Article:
Easy solutions that don’t exist

Near the end of the question and answer period with Antonio Maria Consta, when he was starting to get testy and short with his answers, he said that if we wanted to solve a particular problem, that was easy — just stop buying drugs.
I was reminded of that today in a post discussing the adjustments in the crack-powder sentencing disparity, when I saw a commenter that essentially said: “It wouldn’t be an issue if people didn’t use crack.”
It’s a common argument. It’s true — and it’s completely moronic and fatuous, because it’s meaningless.

  • There would be no drug problems or drug war problems if people didn’t use drugs.
  • There would be no teen pregnancies or STDs or abortions if people didn’t have sex.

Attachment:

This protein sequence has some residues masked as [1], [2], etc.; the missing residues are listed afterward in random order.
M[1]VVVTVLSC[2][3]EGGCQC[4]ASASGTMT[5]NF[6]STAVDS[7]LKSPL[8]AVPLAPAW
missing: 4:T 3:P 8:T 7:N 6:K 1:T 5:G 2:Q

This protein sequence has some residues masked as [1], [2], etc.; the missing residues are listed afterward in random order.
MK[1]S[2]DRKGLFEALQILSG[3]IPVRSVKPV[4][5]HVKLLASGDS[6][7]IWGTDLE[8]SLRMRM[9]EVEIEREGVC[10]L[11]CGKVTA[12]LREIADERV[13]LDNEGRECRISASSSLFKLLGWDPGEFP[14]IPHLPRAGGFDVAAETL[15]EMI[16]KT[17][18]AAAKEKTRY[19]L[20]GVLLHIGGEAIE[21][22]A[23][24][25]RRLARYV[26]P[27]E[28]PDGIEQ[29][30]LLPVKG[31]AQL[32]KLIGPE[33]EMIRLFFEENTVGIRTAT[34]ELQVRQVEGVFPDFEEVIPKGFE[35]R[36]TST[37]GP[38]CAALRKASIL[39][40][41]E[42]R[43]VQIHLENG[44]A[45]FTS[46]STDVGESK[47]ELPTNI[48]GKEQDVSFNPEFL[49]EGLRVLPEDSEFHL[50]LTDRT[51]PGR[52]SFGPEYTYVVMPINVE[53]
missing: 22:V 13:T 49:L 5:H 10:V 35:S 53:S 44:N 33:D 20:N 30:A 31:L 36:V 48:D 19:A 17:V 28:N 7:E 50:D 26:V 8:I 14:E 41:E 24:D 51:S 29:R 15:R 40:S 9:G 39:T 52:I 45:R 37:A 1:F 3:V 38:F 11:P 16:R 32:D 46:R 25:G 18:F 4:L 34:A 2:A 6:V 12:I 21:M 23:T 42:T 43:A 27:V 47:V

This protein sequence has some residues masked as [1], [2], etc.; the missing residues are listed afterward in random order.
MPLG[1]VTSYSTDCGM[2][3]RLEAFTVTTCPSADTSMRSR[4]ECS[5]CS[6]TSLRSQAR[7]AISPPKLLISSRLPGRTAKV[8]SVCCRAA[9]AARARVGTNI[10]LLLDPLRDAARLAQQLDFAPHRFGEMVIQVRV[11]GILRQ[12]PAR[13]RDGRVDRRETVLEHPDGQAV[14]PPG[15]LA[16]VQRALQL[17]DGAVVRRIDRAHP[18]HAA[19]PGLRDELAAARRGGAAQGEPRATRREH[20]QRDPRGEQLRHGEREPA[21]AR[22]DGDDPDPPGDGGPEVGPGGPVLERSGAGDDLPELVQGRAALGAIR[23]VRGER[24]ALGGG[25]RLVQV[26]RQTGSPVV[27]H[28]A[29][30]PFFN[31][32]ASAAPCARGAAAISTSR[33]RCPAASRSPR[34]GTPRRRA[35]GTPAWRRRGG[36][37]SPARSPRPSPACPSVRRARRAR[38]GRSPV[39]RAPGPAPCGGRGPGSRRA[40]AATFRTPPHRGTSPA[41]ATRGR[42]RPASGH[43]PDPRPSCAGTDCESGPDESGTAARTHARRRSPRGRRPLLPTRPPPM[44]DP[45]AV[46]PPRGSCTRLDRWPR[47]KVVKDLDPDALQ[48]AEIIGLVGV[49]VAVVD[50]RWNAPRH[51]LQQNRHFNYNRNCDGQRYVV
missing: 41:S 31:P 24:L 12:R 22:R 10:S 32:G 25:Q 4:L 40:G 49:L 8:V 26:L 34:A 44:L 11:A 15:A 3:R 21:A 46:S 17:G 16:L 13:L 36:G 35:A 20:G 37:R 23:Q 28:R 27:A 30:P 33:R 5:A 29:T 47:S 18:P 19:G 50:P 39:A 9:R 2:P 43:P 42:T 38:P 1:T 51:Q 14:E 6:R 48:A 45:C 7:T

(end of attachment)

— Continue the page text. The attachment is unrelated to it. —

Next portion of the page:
• There would be no obesity if people didn’t eat fattening foods.
  • There would be no religious wars if people didn’t turn to religion for answers.

All true… but meaningless.
Because, you see, people are… human.
People will use drugs. That’s a certainty, not an option. Any discussion of policy must start with that basic fact.
Suggesting “if only people didn’t use drugs,” isn’t an argument. It’s the equivalent of sticking your fingers in your ears and saying “Nya, Nya, Nya, I can’t hear you!”

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